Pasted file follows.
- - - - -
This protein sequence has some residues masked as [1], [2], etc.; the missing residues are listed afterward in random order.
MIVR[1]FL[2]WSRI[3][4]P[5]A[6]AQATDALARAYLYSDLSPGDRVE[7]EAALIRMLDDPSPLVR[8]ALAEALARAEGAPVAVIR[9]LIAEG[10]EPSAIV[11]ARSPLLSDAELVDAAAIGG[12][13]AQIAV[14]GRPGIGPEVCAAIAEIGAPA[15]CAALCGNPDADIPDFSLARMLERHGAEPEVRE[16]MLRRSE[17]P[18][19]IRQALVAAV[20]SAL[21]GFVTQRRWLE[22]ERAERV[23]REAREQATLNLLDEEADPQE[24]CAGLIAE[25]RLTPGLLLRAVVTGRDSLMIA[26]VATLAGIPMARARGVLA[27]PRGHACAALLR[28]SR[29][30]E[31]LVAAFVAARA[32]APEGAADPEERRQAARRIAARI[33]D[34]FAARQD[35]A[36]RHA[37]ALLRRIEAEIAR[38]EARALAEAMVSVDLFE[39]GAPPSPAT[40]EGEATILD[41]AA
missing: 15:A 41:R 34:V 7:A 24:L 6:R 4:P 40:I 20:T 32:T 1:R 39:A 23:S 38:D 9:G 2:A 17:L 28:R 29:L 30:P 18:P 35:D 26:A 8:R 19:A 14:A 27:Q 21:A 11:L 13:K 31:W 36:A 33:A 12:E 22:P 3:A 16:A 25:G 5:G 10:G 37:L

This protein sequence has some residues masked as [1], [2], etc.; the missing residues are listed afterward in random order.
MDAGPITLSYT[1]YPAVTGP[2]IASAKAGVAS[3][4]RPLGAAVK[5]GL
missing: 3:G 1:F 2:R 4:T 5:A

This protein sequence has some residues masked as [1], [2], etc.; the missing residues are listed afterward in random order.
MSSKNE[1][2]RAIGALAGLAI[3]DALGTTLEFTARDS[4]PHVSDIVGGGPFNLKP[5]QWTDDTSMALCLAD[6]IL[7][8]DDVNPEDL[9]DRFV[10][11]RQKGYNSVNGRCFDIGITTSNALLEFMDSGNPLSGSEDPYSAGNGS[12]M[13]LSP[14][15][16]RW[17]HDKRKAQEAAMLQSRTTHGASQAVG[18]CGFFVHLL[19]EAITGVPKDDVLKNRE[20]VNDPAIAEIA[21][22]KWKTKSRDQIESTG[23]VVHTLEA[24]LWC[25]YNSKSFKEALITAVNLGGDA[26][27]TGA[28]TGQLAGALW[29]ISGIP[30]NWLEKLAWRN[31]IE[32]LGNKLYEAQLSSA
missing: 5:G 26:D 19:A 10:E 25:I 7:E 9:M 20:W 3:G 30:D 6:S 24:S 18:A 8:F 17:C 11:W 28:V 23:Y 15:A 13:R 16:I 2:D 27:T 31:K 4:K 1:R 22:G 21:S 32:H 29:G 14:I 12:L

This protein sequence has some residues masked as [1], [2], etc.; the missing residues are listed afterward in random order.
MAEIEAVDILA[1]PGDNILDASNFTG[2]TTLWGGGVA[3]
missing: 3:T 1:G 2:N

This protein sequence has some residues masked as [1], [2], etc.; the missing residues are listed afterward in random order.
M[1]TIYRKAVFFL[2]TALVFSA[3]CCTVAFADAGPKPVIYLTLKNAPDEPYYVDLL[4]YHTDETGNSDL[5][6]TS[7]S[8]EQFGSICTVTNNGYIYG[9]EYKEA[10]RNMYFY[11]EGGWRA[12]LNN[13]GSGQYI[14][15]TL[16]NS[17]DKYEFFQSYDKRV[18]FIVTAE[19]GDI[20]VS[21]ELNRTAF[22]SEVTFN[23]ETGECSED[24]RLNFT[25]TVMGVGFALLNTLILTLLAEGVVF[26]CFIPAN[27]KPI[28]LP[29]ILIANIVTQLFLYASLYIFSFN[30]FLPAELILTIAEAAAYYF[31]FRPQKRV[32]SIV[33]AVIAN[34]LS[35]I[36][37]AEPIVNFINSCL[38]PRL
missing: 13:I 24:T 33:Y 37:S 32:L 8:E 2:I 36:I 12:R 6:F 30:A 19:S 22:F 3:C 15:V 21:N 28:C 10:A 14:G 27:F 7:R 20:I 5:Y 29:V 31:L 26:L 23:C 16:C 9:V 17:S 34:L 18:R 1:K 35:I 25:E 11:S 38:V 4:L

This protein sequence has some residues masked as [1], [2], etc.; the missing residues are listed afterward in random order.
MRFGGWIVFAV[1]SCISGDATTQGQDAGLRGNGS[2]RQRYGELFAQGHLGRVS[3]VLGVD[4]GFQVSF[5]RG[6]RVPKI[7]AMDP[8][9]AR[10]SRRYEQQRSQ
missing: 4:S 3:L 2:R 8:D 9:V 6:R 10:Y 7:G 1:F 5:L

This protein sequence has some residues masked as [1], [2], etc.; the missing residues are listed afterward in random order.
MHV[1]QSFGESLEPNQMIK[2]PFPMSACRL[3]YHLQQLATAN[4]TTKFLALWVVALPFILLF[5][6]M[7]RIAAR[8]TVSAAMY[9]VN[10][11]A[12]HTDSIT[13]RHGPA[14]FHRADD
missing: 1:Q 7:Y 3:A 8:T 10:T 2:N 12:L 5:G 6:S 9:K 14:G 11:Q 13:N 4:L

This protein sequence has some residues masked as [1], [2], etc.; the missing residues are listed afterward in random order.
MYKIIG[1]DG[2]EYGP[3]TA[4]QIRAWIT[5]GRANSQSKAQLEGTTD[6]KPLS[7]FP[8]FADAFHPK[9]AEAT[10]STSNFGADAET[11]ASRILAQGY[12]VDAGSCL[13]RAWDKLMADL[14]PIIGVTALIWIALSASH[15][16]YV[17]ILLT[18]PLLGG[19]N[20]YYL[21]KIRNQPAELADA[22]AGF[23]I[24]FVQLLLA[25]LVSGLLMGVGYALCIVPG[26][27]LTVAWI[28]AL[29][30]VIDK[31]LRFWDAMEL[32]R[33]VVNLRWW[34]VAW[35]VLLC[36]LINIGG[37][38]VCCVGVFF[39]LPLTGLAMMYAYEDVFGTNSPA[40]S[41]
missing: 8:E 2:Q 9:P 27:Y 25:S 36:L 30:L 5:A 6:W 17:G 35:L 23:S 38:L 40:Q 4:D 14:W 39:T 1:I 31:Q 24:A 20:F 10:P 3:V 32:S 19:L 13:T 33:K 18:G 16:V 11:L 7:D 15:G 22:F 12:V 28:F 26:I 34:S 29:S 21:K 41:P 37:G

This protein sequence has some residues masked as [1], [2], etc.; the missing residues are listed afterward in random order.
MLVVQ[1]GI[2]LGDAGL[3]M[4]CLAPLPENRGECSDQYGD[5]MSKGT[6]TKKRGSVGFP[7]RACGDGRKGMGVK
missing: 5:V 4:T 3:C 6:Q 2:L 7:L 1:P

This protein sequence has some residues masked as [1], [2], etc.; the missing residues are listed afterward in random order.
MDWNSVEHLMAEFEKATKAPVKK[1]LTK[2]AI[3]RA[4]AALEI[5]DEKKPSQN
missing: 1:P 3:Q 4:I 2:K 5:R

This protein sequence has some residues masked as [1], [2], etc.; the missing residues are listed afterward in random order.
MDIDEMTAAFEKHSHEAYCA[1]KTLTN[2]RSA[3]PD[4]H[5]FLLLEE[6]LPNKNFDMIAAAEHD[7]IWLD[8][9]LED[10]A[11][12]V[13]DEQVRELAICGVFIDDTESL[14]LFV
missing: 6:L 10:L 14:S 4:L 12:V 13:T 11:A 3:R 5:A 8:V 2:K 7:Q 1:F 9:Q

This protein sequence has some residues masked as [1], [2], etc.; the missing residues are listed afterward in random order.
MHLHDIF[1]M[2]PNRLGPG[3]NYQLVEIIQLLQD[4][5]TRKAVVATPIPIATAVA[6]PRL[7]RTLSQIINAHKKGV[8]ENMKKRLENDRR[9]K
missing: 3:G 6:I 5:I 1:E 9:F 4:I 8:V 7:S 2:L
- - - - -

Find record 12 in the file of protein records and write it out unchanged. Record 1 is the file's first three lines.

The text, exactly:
This protein sequence has some residues masked as [1], [2], etc.; the missing residues are listed afterward in random order.
MHLHDIF[1]M[2]PNRLGPG[3]NYQLVEIIQLLQD[4][5]TRKAVVATPIPIATAVA[6]PRL[7]RTLSQIINAHKKGV[8]ENMKKRLENDRR[9]K
missing: 3:G 6:I 5:I 1:E 9:F 4:I 8:V 7:S 2:L